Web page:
For @massimogiorgetti of @msgm, the Nineties are his favorite decade. “They had a huge impact on my personal growth. What I like of the Nineties is that they are not so precise in terms of style as other decades…there was actually a bit of everything,” he said. As seen on MSGM’s Spring 2018 show: tie-dye and a bit of grunge, two styles that are synonymous with the decade #wwdfashion #wwddecades (📷: @kukukuba)
Breaking News: @hedislimane joins @celine as its new artistic, creative and image director. One of fashion’s preeminent image-makers and trendsetters, Slimane is to join the LVMH brand on Feb. 1 and unveil his first fashion proposition for men and women next September during Paris Fashion Week. It marks a major homecoming for Slimane, who cemented his reputation – and influenced men’s tailoring for more than a decade – as the designer of Dior Homme between 2000 and 2007. He went on to reinvent and ignite the house of Yves Saint Laurent, which he rechristened Saint Laurent, between 2012 and 2016 – all the while maintaining a close relationship with the Arnault family, which controls LVMH and Dior. Read the full exclusive story on WWD.com. Link in bio. #wwdnews #wwdfashion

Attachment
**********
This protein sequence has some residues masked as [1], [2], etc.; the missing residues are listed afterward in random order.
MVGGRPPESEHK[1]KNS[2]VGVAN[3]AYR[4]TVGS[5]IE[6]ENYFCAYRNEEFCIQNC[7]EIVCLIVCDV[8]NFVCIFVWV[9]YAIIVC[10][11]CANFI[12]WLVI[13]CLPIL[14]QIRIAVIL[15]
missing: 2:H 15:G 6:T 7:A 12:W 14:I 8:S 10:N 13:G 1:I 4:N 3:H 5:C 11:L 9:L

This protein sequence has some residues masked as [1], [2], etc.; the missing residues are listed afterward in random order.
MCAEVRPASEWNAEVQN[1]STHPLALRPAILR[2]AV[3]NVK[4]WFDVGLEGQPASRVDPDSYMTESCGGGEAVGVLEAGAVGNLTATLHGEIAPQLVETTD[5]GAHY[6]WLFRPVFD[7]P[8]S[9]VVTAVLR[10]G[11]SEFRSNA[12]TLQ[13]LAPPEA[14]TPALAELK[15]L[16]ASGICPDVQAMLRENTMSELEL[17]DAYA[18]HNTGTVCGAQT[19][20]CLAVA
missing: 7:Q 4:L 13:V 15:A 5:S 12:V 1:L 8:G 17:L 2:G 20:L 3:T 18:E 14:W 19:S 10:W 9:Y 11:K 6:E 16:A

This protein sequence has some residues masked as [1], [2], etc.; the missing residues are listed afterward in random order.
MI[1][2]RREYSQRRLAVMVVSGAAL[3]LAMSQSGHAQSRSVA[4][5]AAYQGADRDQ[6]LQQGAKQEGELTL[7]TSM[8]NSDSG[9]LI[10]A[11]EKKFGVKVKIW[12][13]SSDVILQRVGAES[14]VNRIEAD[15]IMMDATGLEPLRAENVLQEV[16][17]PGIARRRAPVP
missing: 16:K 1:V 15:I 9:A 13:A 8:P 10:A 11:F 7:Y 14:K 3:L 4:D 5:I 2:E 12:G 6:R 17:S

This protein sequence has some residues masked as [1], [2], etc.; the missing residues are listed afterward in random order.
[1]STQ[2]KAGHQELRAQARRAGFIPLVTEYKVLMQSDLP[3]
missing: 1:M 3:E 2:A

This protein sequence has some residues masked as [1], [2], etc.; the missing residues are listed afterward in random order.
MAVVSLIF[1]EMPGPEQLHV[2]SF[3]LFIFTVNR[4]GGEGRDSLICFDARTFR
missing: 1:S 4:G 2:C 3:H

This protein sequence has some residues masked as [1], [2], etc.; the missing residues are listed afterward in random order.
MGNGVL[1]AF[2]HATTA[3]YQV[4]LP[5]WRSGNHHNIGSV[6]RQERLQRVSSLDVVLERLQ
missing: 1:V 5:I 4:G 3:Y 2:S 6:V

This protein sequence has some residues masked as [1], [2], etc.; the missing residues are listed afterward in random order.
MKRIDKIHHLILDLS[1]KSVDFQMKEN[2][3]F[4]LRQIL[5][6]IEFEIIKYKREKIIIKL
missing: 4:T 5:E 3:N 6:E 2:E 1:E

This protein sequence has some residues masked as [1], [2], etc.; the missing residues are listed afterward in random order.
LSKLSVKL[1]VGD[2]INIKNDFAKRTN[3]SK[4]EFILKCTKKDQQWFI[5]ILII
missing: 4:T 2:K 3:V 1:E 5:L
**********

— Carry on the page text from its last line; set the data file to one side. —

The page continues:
“Personally I believe the Eighties have been the richest and more vivacious period for international fashion,” Giorgio Armani said when asked what his favorite decade of fashion is. It was a moment of disruption and experimentation and only thinking back to the first years of that decade is always an emotion for me, for what they have meant to me and my work.” The influence is clear in @giorgioarmani spring 2018 collection, pictured here, which was full of bright colors and unexpected prints. Read more about which decades designers loved most on WWD.com #wwdfashion #wwddecades (📷: @aitorrosasphoto)
For Lady Gaga’s only Italian show on her “Joanne World Tour,” the singer wore a range of @versace_official outfits. The standout piece: this custom-made bodysuit inspired by the brand’s spring 2018 collection. #wwdfashion (RG: @ladygaga)
@_camillaruth_ is expanding on the wellness-craze concept with @westbourne – a new NYC restaurant that’s both a healthy-minded café as well as a business that gives back to the community. Marcus works with the Robin Hood foundation to give back to The Door, a non-profit providing youth development services, and also hires employees through The Door. Read our full interview with Marcus on giving back through food on WWD.com. #wwdeye (📷: @lexieblacklock)